Screening: The Importance of Early Detection
Tumor size greatly affects mortality. The smaller the tumor, the more likely it is to be confined to the breast and therefore more responsive to treatment. In a study of 83,686 cases of women with primary breast cancer with tumor sizes ranging from 0.3 cm to 5 cm, and no lymph node involvement, the smallest tumors were associated with a mortality of 10% while the larger tumors were associated with a mortality of 25%. In women with tumor sizes ranging from 0.3 cm to 5 cm and positive lymph nodes, those with the smallest tumors had a 20% mortality and those with the larger tumors had a 40% mortality. Studies show improved mortality when breast cancer is detected as a small lesion, especially if it’s less than 2 cm.
In November 2009, the US Preventive Services Task Force (USPSTF) issued new guidelines for screening mammograms for women with no signs or symptoms of breast cancer. They recommend screening every two years in women ages 50 to 74. In women 75 years or older insufficient evidence exists to recommend routine screening. USPSTF recommends against routine screening of women aged 40 to 49 years because the risks of mammograms outweigh the benefits. These recommendations do not apply to women 40 years or older who are at increased risk or breast cancer by virtue of a known underlying genetic mutation or a history of chest radiation. USPTSF recommends against routine clinical breast examination (CBE) unless the physician is committed to performing a more structured, standardized examination.
Various organizations are not in agreement with the USPSTF recommendations to not screen women ages 40 to 49. This contention has been further strengthened by a 2010 breast cancer screening study of 600,000 Swedish women that found annual mammography screening of women in their 40s reduces breast cancer death rate in these women by nearly 30%.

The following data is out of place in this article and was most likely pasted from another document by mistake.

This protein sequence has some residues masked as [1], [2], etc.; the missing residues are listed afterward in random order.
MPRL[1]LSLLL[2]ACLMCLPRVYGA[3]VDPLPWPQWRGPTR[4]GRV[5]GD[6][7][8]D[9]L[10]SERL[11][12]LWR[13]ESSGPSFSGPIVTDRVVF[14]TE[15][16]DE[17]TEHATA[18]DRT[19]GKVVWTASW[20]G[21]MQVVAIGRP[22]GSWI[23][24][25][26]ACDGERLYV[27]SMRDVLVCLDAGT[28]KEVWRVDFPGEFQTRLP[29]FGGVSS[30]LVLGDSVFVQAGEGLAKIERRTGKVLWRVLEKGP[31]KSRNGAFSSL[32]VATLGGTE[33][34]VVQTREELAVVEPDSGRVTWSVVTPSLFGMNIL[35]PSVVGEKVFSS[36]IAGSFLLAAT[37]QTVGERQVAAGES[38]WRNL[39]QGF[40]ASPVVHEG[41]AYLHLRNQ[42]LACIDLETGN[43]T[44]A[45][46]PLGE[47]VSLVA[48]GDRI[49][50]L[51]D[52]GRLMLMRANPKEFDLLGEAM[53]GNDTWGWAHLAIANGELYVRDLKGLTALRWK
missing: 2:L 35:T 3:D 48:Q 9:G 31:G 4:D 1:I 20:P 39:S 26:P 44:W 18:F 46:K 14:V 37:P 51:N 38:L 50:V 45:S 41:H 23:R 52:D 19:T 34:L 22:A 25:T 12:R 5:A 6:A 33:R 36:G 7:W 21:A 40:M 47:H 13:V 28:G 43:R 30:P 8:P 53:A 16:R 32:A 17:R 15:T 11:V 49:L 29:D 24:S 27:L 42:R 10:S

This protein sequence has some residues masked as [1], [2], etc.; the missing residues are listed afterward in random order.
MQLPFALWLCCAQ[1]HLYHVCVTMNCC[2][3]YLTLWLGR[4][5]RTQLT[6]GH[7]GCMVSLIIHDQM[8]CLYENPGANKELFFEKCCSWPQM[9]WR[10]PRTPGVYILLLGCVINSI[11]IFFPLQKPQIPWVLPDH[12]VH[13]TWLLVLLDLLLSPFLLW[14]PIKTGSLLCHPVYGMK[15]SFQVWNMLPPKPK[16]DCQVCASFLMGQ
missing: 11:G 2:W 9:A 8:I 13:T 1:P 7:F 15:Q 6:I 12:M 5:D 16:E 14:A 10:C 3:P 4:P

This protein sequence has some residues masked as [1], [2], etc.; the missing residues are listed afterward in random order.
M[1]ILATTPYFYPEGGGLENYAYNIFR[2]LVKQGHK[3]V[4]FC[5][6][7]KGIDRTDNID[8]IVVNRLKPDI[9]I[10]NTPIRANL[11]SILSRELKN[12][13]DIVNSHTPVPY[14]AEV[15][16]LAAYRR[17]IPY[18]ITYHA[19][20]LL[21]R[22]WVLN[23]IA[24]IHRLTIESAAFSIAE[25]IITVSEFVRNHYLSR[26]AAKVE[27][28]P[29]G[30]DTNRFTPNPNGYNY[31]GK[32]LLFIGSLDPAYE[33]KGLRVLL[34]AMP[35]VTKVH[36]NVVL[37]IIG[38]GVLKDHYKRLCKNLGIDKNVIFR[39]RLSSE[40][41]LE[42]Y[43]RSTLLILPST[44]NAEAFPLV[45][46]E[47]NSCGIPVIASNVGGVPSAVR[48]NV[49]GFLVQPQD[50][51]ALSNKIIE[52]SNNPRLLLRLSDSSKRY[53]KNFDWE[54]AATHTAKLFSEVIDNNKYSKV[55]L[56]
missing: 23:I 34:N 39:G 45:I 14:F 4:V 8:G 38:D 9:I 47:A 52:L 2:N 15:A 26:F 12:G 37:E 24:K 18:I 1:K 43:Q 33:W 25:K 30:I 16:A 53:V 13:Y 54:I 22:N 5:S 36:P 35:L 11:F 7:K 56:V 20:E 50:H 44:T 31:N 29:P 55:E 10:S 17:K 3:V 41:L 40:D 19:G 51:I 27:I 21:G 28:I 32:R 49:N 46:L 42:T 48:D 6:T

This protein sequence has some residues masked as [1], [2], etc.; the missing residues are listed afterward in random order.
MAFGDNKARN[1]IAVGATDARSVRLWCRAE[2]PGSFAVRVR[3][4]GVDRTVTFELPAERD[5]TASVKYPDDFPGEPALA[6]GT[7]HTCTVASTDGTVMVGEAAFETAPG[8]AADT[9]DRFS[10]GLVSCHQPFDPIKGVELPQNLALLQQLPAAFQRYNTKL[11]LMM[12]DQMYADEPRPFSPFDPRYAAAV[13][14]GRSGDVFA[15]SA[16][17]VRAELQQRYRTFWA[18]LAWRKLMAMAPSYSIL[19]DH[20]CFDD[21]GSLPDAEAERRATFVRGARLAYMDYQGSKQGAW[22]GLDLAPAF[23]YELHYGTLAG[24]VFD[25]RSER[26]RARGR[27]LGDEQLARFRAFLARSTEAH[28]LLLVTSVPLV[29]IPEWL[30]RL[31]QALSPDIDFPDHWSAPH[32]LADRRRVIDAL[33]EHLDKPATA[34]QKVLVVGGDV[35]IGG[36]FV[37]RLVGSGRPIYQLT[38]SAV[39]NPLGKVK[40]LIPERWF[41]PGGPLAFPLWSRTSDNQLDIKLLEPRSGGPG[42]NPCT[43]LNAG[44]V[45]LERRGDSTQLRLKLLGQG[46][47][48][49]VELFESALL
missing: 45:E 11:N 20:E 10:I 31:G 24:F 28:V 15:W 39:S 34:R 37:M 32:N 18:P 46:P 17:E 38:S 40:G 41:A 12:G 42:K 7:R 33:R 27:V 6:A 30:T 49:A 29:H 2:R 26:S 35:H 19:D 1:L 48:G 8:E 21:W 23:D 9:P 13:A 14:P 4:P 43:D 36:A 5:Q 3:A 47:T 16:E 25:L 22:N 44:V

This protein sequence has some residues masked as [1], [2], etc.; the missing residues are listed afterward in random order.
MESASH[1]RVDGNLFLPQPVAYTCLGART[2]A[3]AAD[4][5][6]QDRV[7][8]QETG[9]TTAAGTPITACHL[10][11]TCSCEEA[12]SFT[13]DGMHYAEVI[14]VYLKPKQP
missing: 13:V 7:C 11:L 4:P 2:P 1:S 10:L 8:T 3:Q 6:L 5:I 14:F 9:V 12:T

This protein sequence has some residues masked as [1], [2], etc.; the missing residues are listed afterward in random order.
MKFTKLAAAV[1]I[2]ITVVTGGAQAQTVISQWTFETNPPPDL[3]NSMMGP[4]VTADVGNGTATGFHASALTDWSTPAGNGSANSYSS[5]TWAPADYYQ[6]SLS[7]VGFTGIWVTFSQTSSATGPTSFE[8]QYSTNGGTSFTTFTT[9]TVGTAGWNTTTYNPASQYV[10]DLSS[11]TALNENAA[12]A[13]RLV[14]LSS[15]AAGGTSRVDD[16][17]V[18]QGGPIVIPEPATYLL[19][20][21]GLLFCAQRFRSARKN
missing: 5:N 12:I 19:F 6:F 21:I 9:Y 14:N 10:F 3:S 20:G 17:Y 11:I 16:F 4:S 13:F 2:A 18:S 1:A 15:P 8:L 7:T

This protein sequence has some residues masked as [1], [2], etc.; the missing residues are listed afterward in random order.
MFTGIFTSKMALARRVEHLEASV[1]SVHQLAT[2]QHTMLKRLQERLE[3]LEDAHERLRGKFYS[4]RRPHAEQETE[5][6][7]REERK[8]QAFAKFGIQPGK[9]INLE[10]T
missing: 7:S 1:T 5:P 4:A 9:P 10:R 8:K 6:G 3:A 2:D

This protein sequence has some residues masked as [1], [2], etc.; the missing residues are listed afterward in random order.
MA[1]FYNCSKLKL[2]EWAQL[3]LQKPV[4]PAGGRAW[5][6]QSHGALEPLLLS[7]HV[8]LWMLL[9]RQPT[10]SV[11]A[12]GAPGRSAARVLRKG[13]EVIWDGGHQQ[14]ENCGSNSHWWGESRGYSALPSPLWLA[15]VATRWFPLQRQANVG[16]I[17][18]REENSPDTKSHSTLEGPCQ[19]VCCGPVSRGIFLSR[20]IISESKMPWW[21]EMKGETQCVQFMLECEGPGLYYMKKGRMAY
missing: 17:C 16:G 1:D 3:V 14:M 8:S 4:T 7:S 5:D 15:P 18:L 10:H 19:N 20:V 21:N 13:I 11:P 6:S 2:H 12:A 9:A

The American Cancer Society (ACS) in 2003 recommended annual mammography and clinical breast examination beginning at age 40. In 2003, The American College of Obstetrics and Gynecology (ACOG) recommended mammography every 1 to 2 years for women 40 to 49 and annually after the age of 50. ACOG recommends CBE and breast self-examination (BSE) for all women.
Breast tissue in younger women less than 40 tends to be both firmer and denser, making it more opaque to X-rays so that tumors are less likely to be detected. High risk women, especially those with BRCA1 or BRCA2 gene mutations or with a family history of breast cancer are advised against undergoing mammograms before the age of 20. Research presented in 2009 showed that women who underwent five or more annual mammograms starting at age 20, had a 2.5 times higher risk of breast cancer than those women not exposed to the mammography radiation.
It’s also important to emphasize that mammography can sometimes fail to detect tumors which can be felt on physical exam by the patient or the physician especially in women with dense breasts. Other imaging techniques include magnetic resonance imaging (MRI), ultrasound, and thermography. However, mammography remains the standard procedure for detecting breast cancer.